Tuesday, 17 June 2014

Mark Carney: somebody else who is clinically insane

Our cuckoo Canuck, writing in yesterday's FT:

As progress has been made in reforming the global banking system and as risk appetite returns to financial markets, wider attention has begun to focus on shadow banking.

That focus is not new for policy makers. Reform of shadow banking – the extension of credit from entities and activities outside the regular banking system – has been a core part of the Group of 20’s agenda to overhaul the global financial system since the 2009 Pittsburgh summit, when, in response to the crisis, leaders established the Financial Stability Board. The aim has been to deliver a transparent, resilient, sustainable source of market-based financing for real economies…


There follow endless iterations of buzz words like "opacity", "transparency", "misaligned incentives", "leverage" and "liquidity", you know the score.

But take it from me, there is no "shadow banking system". What he is actually referring to is all the "money market funds" (and hedge funds and so on) who bought the securitised mortgage assets from the banks, which in crude terms you could view as "money market funds lending banks money".

Those money market funds appear to the the bogeymen here, the ones to blame for the house price bubble and bust and so on. But in the real world, those wicked funds did not go round lending money to the man in the street, to businesses or to mortgage borrowers, they were created by normal banks doing securitisation in the first place. There was demand for such funds (to buy up banks toxic crap) and supply arose to meet demand.

Nobody asked the banks to do securitisation, it was not forced on them. And even if the funds involved on the other side are secretive and do not publish their own financial statements (why on earth should they? do you have to make public how much you have on deposit at the bank?) then so what? The normal banking system knows what the "shadow banking" system's total assets are, because their total assets are all the toxic crap which the normal banks sold them in the first place.

To sum up, the banking system itself knows perfectly well how much they have got on deposit and from whom, there is no vast unknown "shadow banking system" and Carney is just picking on a meme started by Gordon Brown and others to try and shift the blame away from themselves.

As ever, the question is, does Carney really believe in all this voodoo crap; is he deluded enough to think that he can persuade other people to believe in it; or is he merely deluded enough to think that he can get away with pretending to believe in it, even though nobody else believes it?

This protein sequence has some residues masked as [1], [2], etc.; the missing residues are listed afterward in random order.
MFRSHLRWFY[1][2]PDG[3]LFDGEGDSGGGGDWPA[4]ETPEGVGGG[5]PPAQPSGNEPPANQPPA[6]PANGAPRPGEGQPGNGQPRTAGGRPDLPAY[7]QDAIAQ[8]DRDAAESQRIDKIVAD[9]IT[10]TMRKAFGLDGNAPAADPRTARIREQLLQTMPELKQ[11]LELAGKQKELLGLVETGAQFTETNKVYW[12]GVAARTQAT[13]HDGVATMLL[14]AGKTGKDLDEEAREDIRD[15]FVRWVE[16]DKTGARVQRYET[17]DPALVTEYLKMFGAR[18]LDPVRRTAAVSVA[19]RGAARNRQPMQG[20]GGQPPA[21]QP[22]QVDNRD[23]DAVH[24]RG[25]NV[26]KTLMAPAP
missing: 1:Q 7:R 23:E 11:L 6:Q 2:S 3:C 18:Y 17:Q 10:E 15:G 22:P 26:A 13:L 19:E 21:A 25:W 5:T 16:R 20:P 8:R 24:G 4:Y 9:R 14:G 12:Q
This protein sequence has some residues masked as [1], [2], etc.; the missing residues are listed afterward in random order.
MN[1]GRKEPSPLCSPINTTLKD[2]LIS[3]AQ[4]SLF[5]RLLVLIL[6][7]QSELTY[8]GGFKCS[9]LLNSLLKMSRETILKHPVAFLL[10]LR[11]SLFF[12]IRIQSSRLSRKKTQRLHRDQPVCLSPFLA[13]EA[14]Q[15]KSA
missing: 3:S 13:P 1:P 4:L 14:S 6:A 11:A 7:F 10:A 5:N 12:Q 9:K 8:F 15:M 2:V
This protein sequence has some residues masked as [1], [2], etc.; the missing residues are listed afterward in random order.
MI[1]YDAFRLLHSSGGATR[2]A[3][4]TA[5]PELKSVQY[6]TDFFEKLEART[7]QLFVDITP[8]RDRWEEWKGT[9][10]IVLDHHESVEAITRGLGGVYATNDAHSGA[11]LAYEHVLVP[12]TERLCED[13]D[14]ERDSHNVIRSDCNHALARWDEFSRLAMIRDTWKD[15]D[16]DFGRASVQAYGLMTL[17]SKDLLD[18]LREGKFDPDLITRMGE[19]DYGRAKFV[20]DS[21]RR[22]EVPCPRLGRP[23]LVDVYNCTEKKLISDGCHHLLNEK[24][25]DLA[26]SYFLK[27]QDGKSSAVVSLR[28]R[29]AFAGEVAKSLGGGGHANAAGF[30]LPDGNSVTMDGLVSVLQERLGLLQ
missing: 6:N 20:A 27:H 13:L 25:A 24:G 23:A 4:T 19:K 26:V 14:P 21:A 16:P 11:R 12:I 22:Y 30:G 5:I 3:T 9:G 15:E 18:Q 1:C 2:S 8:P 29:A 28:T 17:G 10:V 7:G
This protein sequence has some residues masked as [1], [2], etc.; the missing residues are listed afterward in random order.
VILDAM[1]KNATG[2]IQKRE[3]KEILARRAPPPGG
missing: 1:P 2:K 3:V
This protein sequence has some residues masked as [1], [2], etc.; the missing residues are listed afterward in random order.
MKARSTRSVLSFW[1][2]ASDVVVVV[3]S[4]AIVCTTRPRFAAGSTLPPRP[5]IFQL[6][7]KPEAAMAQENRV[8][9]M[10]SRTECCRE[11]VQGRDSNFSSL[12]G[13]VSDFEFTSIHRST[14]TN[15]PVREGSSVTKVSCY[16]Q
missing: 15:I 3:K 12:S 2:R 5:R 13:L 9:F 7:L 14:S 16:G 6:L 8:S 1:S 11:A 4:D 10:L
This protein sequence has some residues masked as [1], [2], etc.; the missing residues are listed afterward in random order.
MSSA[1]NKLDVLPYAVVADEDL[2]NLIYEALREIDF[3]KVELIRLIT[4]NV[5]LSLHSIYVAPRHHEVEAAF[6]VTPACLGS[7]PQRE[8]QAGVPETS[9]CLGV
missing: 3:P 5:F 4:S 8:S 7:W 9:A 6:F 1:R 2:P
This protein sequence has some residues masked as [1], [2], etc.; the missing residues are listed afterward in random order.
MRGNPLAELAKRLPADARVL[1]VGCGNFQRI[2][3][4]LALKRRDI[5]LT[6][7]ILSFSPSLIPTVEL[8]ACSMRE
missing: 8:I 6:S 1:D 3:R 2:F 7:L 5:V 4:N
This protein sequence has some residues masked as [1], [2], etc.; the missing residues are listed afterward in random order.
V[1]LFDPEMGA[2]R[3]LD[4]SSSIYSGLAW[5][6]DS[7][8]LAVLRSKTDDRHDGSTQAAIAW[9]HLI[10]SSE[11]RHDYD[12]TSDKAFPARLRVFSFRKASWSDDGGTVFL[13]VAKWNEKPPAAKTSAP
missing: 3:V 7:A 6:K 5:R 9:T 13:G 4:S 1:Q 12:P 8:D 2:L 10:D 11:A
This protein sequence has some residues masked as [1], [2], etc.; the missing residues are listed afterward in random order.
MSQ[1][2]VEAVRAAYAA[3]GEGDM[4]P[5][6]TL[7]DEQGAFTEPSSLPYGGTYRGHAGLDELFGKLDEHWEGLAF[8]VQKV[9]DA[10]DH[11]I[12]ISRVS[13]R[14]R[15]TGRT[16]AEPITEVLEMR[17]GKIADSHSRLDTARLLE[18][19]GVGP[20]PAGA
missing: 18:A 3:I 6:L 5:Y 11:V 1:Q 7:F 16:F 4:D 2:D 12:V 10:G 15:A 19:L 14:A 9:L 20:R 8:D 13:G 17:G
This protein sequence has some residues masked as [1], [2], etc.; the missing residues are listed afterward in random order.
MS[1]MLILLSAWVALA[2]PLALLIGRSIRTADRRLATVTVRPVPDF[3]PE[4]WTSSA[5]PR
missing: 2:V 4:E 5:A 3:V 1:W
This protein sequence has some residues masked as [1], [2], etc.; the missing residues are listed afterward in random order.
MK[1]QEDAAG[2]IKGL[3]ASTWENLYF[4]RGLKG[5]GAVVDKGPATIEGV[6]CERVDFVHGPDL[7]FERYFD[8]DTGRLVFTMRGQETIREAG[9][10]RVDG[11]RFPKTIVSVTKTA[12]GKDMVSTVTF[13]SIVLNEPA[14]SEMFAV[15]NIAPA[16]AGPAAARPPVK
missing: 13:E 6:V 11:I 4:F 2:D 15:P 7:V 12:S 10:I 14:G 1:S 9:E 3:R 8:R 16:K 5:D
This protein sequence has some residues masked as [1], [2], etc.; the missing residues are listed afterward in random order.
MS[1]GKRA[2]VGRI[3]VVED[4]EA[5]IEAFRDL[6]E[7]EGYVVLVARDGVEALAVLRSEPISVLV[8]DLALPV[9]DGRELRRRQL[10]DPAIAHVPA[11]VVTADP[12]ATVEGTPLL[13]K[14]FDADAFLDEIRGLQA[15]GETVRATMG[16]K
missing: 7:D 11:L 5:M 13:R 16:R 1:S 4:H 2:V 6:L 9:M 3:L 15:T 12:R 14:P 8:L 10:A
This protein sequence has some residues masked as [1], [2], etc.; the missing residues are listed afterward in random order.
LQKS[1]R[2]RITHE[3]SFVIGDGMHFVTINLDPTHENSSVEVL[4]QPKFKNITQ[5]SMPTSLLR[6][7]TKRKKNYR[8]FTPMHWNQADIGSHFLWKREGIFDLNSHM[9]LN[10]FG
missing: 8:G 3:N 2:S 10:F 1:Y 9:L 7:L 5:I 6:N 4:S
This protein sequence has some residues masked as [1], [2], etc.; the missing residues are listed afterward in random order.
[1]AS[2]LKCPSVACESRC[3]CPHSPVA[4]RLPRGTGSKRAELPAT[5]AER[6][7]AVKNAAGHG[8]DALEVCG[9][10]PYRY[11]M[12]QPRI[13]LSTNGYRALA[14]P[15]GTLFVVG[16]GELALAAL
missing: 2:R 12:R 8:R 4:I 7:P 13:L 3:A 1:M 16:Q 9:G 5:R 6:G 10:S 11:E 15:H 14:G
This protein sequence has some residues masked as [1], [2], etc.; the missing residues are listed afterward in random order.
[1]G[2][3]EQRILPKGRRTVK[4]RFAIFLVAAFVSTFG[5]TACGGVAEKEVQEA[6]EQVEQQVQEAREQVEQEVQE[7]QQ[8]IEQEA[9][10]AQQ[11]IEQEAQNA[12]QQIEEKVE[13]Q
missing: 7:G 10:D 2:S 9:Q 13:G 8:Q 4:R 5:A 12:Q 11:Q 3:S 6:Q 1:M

6 comments:

Dinero said...

I think the term shadow bank means institutions that advance credit, increase liquidiy, and deposits, but dont comply with bank regs and regulatory oversight. Shadow as in accompany not shadow as in secret. Just bad jargon.

I see your point that "the banking system itself knows perfectly well how much they have got on deposit and from whom"

So - Banks already risk weight their assets so maybe they could risk weight their deposits to, in terms of risk of the deposit being withdrawn on a case by case basis.

Bayard said...

IS that insane as in the definition of insanity attributed to Einstein: "doing the same thing over and over again in the hope of a different result"?

"The normal banking system knows what the "shadow banking" system's total assets are, because their total assets are all the toxic crap which the normal banks sold them in the first place."

Which reminds me of the argument going around before the invasion of Iraq: "We know Saddam Hussein has WMDs because we sold them to him in the first place".

Rich Tee said...

The term "shadow banking" does seem a bit left-wing, a more subtle version of "bash the bankers".

In my stockbroker's list SIPP of funds the Money Market funds are classified as the lowest risk, 1 or 2 out of 7, compare that to the FTSE 100 funds which are typically classified 5 or 6 out of 7.

As the chap in the BBC article on the subject says, they are regulated and comply with the regulation, so what is the problem?

paulc156 said...

"in response to the crisis, leaders established the Financial Stability Board"

That was one bold step for banking oversight in our times. The 'Financial Stability Board' replaced the 'Financial Stability Forum' which was in turn set up in 1999 to...and I quote;
"promote international financial stability". tee hee

Mark Wadsworth said...

Din you have to read the articles. "Shadow bank" is used to refer to lots of different things (none of which are banks in any way shape or form, shadow or otherwise), but what you say they are is not on the list.

B, to be fair, they get the same result every time because they want the same result, which is them getting away with it.

RT, to my mind "bond funds" own corporate bonds (i.e. lend to proper companies as well as banks) and "Money Market Funds" place money on deposit with banks (or buy bank bonds i.e. lend to banks).

PC, excellent spot, thanks for that.

Graeme said...

isn't it all about trying to slink away from the need to value these "assets"? Once you have flogged them to a shadow bank, then the valuation becomes their problem,. as it were...